Ex-Vol, Lazorchak, Competes at Olympic Trials
May 10, 2016
BY JOHN D. HOMAN
Logan Media Services
CARTERVILLE – Michelle Lazorchak can’t let her competitive spirit rest. It turns out that three years of college volleyball – the first two at John A. Logan College (2010 and 2011) and a third at Murray State University – weren’t enough.
After taking a full year to recover from torn ligaments in her ankle, the Marion native pursued a new venture – rowing.
Having completed her degree in animal science with a specialization in equine management, Lazorchak followed her heart to Purdue University, where she began competing in the club sport of rowing.
“The coaches there told me I might have a future in rowing, so I arranged a meeting with Jen Floyd-Kaido, an Olympics athlete in Indianapolis,” Lazorchak said. “She competed in the 2008 games in Beijing. Jen was good enough to set up a workout plan for me to follow at the Indiana Rowing Center, where I worked out two-to-three times a day for about six days a week.”
“I found that rowing is one sport that works well for tall people like me,” said Lazorchak who eclipses the 6-foot mark.
Lazorchak said there are two different types of rowing – sweeping, which involves one, two, four, or eight people per team and one oar per person.
“Sweep rowing is all they do at Purdue,” she said.
The second form of rowing is called sculling, which involves one, two, or four persons and two oars each.
“One-person or single sculling is what I am doing at this time,” Lazorchak said. “I started competing in the event last summer and won a couple of regattas. Having success early was just the push I needed to continue.”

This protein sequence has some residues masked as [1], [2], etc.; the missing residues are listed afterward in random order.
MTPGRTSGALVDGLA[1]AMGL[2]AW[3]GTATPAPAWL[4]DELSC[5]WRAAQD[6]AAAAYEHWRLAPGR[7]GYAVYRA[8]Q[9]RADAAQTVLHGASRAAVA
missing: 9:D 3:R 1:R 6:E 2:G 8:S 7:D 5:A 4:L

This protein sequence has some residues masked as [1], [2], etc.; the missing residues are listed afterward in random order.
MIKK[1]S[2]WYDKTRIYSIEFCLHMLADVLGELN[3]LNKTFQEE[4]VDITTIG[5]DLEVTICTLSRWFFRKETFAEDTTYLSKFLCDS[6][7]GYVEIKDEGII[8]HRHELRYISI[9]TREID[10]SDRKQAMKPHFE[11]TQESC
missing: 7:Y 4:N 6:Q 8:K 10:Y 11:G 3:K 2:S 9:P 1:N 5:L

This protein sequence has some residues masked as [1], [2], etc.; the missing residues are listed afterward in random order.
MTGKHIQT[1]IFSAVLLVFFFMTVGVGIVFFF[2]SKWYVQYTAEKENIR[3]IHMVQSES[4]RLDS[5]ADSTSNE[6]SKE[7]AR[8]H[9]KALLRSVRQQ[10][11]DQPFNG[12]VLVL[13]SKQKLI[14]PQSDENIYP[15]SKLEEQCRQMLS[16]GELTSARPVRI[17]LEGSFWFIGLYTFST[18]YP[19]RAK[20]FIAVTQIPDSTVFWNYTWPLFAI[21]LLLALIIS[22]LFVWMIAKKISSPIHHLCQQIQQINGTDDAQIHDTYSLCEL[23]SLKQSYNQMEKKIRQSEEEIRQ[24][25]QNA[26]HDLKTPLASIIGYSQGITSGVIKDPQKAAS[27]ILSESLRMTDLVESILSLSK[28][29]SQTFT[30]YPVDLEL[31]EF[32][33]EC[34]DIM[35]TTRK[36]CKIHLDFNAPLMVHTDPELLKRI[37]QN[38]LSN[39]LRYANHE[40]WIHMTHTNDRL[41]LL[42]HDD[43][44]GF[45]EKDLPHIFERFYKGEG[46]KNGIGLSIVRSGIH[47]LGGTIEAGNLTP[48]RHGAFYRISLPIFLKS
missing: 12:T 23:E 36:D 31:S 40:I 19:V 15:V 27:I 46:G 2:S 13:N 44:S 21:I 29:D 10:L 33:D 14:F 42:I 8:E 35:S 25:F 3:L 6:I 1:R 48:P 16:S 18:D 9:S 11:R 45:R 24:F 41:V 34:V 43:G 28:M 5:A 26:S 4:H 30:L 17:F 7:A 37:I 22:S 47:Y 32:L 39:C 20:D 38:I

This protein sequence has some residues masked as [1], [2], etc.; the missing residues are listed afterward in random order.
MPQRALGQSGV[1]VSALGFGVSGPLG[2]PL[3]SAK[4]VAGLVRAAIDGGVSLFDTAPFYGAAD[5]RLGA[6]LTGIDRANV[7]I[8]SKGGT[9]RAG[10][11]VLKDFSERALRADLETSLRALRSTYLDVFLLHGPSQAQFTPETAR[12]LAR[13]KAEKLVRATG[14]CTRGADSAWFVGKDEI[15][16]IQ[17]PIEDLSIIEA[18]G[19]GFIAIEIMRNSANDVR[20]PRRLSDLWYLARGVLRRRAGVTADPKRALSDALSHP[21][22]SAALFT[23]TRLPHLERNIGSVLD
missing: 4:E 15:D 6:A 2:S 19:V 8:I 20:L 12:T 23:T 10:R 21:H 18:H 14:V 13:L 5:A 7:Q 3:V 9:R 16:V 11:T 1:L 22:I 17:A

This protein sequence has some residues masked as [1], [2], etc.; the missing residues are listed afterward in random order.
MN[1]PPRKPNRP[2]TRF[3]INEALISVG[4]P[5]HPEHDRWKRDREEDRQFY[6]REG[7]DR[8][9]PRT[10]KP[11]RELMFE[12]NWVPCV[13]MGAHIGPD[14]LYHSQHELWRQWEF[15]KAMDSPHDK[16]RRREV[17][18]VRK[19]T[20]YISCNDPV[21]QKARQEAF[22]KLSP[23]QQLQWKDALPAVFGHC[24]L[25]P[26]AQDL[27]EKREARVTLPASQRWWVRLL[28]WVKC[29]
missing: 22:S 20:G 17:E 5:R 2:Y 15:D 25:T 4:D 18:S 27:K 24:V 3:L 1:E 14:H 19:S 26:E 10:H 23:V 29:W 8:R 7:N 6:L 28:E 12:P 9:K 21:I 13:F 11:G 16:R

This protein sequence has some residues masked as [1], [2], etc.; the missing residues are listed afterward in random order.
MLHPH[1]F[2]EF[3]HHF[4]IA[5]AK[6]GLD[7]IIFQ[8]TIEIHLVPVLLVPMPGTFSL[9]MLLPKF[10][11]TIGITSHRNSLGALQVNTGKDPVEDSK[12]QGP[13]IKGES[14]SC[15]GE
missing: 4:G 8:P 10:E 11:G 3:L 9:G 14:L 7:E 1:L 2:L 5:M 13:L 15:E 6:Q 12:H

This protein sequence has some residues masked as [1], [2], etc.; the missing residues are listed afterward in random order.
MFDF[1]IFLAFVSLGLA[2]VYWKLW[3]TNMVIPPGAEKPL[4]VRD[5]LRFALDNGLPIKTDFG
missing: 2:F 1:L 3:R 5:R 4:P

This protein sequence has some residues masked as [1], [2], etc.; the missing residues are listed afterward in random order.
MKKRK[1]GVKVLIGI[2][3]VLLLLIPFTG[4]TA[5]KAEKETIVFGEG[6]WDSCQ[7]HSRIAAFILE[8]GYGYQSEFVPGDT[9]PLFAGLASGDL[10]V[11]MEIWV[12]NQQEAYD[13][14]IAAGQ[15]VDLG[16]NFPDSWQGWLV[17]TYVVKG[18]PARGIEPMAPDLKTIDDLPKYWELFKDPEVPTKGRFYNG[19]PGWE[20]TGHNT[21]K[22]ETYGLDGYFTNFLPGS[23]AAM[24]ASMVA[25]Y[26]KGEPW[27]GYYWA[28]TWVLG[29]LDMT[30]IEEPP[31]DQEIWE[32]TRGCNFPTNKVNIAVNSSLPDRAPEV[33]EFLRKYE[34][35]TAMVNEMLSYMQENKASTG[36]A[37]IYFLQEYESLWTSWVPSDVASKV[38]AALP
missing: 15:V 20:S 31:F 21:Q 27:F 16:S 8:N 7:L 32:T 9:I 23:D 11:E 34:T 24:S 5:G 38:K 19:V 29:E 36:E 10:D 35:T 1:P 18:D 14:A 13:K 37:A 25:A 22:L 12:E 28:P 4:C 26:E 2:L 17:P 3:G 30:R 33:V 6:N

As recently as last month, Lazorchak travelled to Sarasota, Fla., where she competed in the Olympic trials in the 2,000 meter sprint sculling event.
There, the former Vol spiker placed sixth out of 11 participants, not too shabby a finish for a relative newcomer to the sport.
“Only the first-place finisher (the reigning Olympian, Floyd-Kaido) advances to the Olympics, but it was a great experience for me,” Lazorchak said. “It’s certainly the biggest athletic stage I have ever performed before. And because things went so well for me, others have noticed. I have several offers to compete with various rowing groups.”
It should be noted that Lazorchak won the Women’s Open Division of the CRASH B’s World Indoor Rowing Championship in Boston at the end of February. She went up against 171 competitiors and 3,200 athletes worldwide.
Her time of 6 minutes, 43.1 seconds covering the 2,000 meter course was more than 11 seconds ahead of the second-place finisher.
Michelle is the daughter of Steve and Diane Lazorchak.